Thursday, December 23, 2010
Wilcox Building Tenant Attains Distinction as Law Professor
By ROGER M. GRACE
Clarke Butler Whittier, one of the original tenants of the Wilcox Building in 1896, attained prominence—but not in Los Angeles. He did maintain a practice here that year, but that was his only contact with the city.
As he was later to recount (in an unidentified paper quoted in “A brief history of the Stanford Law School, 1893-1946,” published by the school in 1961):
“I had graduated from Stanford with history as a major subject in 1893. The next two years I was a student in the Harvard Law School, and after a year in absentia, as was then allowed, during which I practiced law in Los Angeles, I received my LL.B. in 1896. The year 1896-7 I was a graduate student in history at Stanford and completed the courses in ‘Education’ required for the high school teacher’s certificate.”
Whittier became a law professor at Stanford in the fall of 1897, remaining an educator until his retirement in 1937. Whittier was co-editor of a leading casebook on common law pleading and author of numerous law review articles.
The year after his arrival at the Palo Alto campus, he became the leader of a student-faculty action committee. The Oct. 14, 1898, issue of the San Francisco Call reports Whittier’s election the previous night as president of the Stanford University Anti-Taxation Club. Though an endowed, non-profit institution, Stanford, being privately owned, was subject to taxation of its real and personal property.
The article says that the election of Whittier took place at a student rally at which “[m]embers of the alumni were present to intensify the Stanford spirit and assist in the formation of plans for the movement to free the university from the burden of taxes that is impairing its usefulness.”
An Oct. 21 piece in the Los Angeles Times observes that “[t]he purpose of the meeting is a matter of importance to the whole State of California,” explaining:
“The annual tax on the university amounts to $60,000 [the equivalent to $1.6 million today], which is just that much life sapped from its strength….Stanford is a free institution, and was founded by [the late U.S.] Senator [Leland] Stanford in order that every child of the State might have the birthright of a free education. This university is one of the few of its kind in the world which is burdened by taxes. It now faces alternatives; either removal of this burden, or the charging of tuition, such as Harvard and Yale impose. It is to prevent the latter that this club has been organized. The only way by which the end may be accomplished is by Constitutional amendment….”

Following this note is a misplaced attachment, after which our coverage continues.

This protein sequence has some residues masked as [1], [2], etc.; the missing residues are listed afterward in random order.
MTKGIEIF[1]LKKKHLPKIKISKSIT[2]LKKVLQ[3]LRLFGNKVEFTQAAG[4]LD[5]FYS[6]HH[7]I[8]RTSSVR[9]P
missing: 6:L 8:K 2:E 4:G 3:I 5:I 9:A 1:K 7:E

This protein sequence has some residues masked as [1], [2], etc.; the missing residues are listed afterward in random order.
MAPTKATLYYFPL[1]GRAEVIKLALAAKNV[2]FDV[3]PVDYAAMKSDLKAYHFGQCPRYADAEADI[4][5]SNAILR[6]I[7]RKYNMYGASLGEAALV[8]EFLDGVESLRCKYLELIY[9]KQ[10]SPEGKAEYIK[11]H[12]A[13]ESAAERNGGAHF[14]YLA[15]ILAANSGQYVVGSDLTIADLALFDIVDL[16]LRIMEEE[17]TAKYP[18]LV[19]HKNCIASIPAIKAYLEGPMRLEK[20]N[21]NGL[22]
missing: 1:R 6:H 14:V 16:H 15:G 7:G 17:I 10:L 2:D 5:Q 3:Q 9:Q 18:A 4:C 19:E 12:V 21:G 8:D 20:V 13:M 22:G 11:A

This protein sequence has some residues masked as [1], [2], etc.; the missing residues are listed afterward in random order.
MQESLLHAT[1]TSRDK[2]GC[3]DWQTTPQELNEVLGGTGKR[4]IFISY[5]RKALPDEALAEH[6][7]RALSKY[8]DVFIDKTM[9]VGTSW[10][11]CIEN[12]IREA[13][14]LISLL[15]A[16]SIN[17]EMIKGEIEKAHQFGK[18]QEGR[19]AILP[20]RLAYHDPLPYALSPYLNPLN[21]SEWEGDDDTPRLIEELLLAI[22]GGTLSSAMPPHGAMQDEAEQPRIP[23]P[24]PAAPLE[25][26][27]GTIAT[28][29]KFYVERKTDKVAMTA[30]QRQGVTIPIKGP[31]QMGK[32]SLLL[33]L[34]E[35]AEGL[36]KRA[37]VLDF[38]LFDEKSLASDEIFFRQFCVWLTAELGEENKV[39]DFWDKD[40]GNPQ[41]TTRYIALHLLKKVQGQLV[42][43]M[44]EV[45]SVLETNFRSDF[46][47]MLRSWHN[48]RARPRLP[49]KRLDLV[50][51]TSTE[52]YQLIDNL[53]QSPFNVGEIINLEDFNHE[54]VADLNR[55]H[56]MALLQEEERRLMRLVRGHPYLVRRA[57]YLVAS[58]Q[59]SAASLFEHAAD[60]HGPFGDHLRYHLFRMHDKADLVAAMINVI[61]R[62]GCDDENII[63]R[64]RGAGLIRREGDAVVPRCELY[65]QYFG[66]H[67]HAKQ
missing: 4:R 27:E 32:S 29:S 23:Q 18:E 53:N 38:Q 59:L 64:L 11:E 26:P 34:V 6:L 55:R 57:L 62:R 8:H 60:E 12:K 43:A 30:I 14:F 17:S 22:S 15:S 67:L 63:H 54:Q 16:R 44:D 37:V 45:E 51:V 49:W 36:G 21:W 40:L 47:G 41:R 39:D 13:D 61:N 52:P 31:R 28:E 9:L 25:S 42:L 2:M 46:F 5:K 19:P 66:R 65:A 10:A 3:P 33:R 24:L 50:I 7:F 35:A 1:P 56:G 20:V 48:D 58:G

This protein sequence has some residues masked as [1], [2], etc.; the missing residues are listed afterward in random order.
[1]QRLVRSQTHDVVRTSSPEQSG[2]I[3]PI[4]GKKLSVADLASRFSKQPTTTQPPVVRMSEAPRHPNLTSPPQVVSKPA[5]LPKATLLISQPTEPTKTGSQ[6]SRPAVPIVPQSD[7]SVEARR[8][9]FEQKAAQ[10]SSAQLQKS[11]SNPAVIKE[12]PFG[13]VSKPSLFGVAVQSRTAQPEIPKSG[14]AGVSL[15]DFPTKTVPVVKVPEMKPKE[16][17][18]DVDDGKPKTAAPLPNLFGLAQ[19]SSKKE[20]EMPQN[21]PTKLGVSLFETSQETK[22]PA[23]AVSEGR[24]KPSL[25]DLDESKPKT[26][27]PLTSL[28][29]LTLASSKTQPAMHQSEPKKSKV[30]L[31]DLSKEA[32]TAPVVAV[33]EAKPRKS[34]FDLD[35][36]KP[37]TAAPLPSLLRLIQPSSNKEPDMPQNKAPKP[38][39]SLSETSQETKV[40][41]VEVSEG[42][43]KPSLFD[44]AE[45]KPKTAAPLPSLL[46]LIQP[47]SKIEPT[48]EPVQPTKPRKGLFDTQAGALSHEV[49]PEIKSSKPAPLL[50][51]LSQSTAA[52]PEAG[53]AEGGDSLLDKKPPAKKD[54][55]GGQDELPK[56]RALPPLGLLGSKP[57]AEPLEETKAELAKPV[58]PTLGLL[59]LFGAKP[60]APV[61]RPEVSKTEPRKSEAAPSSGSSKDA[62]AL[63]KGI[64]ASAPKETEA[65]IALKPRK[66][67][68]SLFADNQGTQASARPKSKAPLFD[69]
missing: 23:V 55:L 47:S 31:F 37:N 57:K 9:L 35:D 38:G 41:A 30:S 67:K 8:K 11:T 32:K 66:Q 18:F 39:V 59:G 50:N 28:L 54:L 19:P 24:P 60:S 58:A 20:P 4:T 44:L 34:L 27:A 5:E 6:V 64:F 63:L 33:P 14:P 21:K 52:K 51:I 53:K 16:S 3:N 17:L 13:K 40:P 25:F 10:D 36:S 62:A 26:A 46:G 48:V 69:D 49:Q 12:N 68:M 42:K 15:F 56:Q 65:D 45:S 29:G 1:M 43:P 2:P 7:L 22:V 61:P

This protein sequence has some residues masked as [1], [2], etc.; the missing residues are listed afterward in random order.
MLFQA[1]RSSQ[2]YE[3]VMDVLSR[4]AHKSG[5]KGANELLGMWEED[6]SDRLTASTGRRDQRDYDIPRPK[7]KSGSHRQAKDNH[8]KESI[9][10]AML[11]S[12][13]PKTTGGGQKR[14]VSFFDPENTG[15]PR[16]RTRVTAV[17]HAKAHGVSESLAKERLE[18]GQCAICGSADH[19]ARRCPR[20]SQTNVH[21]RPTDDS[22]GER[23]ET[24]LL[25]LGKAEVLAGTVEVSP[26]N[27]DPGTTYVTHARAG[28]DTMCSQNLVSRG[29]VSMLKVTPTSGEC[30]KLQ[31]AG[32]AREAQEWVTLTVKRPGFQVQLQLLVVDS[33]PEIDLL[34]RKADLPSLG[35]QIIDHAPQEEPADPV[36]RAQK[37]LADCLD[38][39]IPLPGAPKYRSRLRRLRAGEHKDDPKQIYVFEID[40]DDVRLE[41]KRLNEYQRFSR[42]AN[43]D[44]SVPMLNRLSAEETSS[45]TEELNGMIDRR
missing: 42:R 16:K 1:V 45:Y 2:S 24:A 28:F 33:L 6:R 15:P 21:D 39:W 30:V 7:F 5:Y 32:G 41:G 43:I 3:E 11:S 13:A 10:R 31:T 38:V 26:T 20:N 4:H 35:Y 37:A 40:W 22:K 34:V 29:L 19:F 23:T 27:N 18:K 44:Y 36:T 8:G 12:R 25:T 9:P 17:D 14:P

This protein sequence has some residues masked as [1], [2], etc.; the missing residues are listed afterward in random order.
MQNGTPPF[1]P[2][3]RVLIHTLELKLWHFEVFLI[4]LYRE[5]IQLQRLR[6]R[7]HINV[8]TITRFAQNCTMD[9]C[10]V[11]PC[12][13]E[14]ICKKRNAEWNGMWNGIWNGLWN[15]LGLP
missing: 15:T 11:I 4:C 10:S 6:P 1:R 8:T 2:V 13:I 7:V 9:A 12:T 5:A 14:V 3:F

Such an amendment was approved by voters on Nov. 6, 1900. It authorized special legislation to exempt Stanford from taxation…referring to the campus as “the Palo Alto farm as described in the endowment grant.” Legislation followed.
A different constitutional provision today shields from taxes Stanford and the Huntington Library and Art Gallery in San Marino.
Whittier taught at Stanford until 1902, when he joined the original faculty of the law school at the University of Chicago. Five years later, he became part of a rather bizarre movement there.
Appearing in newspapers across the globe is this July 24, 1907, pronouncement by University of Chicago Prof. Frederick Starr:
“Children should wear no clothing until they are 10 years of age. I mean, not a stitch of clothing. This is right on both physiological and moral grounds.”
Reports note that several professors and their families would participate in an experiment with the theory at a residential development called “Paradise Flats.”
Whittier and his wife and their 6-year-old daughter were to become participants.
In 1911, Whittier paid a visit to “the farm” where he was feted by former students at a banquet.
The March 22 issue of the San Francisco Call reports:
“That cases should be tried on their merits alone; that there are too many reversals of decisions because of technicalities. Which do not inflict injustice on either party, and that courts should urge simpler methods in pleading and discourage voluminous briefs, are some of the changes Professor Whittier said he favors in American law practices. He also said that one case in every 15 is reversed in the United States, while but one case in every 250 cases is reversed in England.”
A pioneer of the concept of “notice pleading,” Whittier pointed out in a 1918 article in the Harvard Law Review that one out of four cases in the United States was scuttled at the pleading stage, as opposed to one out of six at common law.
An article of July 7, 1914, in the San Jose Mercury News announces that Whittier, “known to be one of the leading law instructors in the United States, has accepted a permanent position as professor of law in the Stanford law school.”
He taught there for the next 23 years. Whittier died in 1943.
Copyright 2010, Metropolitan News Company